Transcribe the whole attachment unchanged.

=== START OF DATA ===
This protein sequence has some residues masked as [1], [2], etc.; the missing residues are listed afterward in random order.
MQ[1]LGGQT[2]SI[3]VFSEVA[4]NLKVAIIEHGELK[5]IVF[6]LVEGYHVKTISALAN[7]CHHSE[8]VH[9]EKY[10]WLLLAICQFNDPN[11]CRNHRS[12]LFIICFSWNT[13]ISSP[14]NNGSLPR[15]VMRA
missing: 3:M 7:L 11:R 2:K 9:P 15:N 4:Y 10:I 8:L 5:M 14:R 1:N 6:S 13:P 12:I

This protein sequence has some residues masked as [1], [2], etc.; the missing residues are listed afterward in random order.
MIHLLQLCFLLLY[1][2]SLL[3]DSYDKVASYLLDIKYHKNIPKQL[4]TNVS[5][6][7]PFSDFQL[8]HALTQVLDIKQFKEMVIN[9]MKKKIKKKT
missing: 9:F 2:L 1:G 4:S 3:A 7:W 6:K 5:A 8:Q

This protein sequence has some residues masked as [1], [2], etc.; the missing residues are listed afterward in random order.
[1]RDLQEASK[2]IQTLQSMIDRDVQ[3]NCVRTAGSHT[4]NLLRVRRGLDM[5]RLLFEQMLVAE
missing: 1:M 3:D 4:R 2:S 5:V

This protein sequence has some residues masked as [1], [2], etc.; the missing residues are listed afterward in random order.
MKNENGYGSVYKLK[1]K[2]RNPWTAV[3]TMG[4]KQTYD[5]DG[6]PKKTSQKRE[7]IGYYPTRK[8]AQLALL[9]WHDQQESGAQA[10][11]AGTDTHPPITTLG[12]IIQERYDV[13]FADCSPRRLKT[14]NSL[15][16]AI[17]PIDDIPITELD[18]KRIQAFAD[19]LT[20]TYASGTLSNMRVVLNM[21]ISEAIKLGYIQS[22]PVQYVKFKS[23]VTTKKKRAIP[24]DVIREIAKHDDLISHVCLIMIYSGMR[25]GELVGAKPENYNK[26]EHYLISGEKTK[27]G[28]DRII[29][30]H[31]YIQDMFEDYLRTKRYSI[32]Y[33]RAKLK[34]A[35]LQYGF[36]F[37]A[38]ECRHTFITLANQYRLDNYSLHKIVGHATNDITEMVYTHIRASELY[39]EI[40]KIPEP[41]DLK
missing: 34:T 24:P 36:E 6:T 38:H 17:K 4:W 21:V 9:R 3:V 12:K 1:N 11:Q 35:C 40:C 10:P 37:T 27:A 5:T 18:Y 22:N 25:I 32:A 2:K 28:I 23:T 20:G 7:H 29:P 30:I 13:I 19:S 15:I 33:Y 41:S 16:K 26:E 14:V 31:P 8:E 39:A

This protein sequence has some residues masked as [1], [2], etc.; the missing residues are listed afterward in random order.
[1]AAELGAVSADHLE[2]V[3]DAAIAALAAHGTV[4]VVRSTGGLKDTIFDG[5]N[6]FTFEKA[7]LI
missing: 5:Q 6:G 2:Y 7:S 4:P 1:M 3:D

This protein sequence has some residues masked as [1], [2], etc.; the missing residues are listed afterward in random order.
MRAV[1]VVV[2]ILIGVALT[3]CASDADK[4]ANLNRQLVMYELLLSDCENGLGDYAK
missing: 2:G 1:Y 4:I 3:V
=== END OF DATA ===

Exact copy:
This protein sequence has some residues masked as [1], [2], etc.; the missing residues are listed afterward in random order.
MQ[1]LGGQT[2]SI[3]VFSEVA[4]NLKVAIIEHGELK[5]IVF[6]LVEGYHVKTISALAN[7]CHHSE[8]VH[9]EKY[10]WLLLAICQFNDPN[11]CRNHRS[12]LFIICFSWNT[13]ISSP[14]NNGSLPR[15]VMRA
missing: 3:M 7:L 11:R 2:K 9:P 15:N 4:Y 10:I 8:L 5:M 14:R 1:N 6:S 13:P 12:I

This protein sequence has some residues masked as [1], [2], etc.; the missing residues are listed afterward in random order.
MIHLLQLCFLLLY[1][2]SLL[3]DSYDKVASYLLDIKYHKNIPKQL[4]TNVS[5][6][7]PFSDFQL[8]HALTQVLDIKQFKEMVIN[9]MKKKIKKKT
missing: 9:F 2:L 1:G 4:S 3:A 7:W 6:K 5:A 8:Q

This protein sequence has some residues masked as [1], [2], etc.; the missing residues are listed afterward in random order.
[1]RDLQEASK[2]IQTLQSMIDRDVQ[3]NCVRTAGSHT[4]NLLRVRRGLDM[5]RLLFEQMLVAE
missing: 1:M 3:D 4:R 2:S 5:V

This protein sequence has some residues masked as [1], [2], etc.; the missing residues are listed afterward in random order.
MKNENGYGSVYKLK[1]K[2]RNPWTAV[3]TMG[4]KQTYD[5]DG[6]PKKTSQKRE[7]IGYYPTRK[8]AQLALL[9]WHDQQESGAQA[10][11]AGTDTHPPITTLG[12]IIQERYDV[13]FADCSPRRLKT[14]NSL[15][16]AI[17]PIDDIPITELD[18]KRIQAFAD[19]LT[20]TYASGTLSNMRVVLNM[21]ISEAIKLGYIQS[22]PVQYVKFKS[23]VTTKKKRAIP[24]DVIREIAKHDDLISHVCLIMIYSGMR[25]GELVGAKPENYNK[26]EHYLISGEKTK[27]G[28]DRII[29][30]H[31]YIQDMFEDYLRTKRYSI[32]Y[33]RAKLK[34]A[35]LQYGF[36]F[37]A[38]ECRHTFITLANQYRLDNYSLHKIVGHATNDITEMVYTHIRASELY[39]EI[40]KIPEP[41]DLK
missing: 34:T 24:P 36:E 6:T 38:H 17:K 4:W 21:V 9:R 3:V 12:K 1:N 11:Q 35:C 40:C 10:P 37:T 27:A 5:T 18:Y 22:N 25:I 32:A 2:K 28:I 23:T 20:G 7:H 29:P 30:I 13:I 19:S 15:I 33:Y 41:S 16:K 26:E 14:V 31:P 8:E 39:A

This protein sequence has some residues masked as [1], [2], etc.; the missing residues are listed afterward in random order.
[1]AAELGAVSADHLE[2]V[3]DAAIAALAAHGTV[4]VVRSTGGLKDTIFDG[5]N[6]FTFEKA[7]LI
missing: 5:Q 6:G 2:Y 7:S 4:P 1:M 3:D

This protein sequence has some residues masked as [1], [2], etc.; the missing residues are listed afterward in random order.
MRAV[1]VVV[2]ILIGVALT[3]CASDADK[4]ANLNRQLVMYELLLSDCENGLGDYAK
missing: 2:G 1:Y 4:I 3:V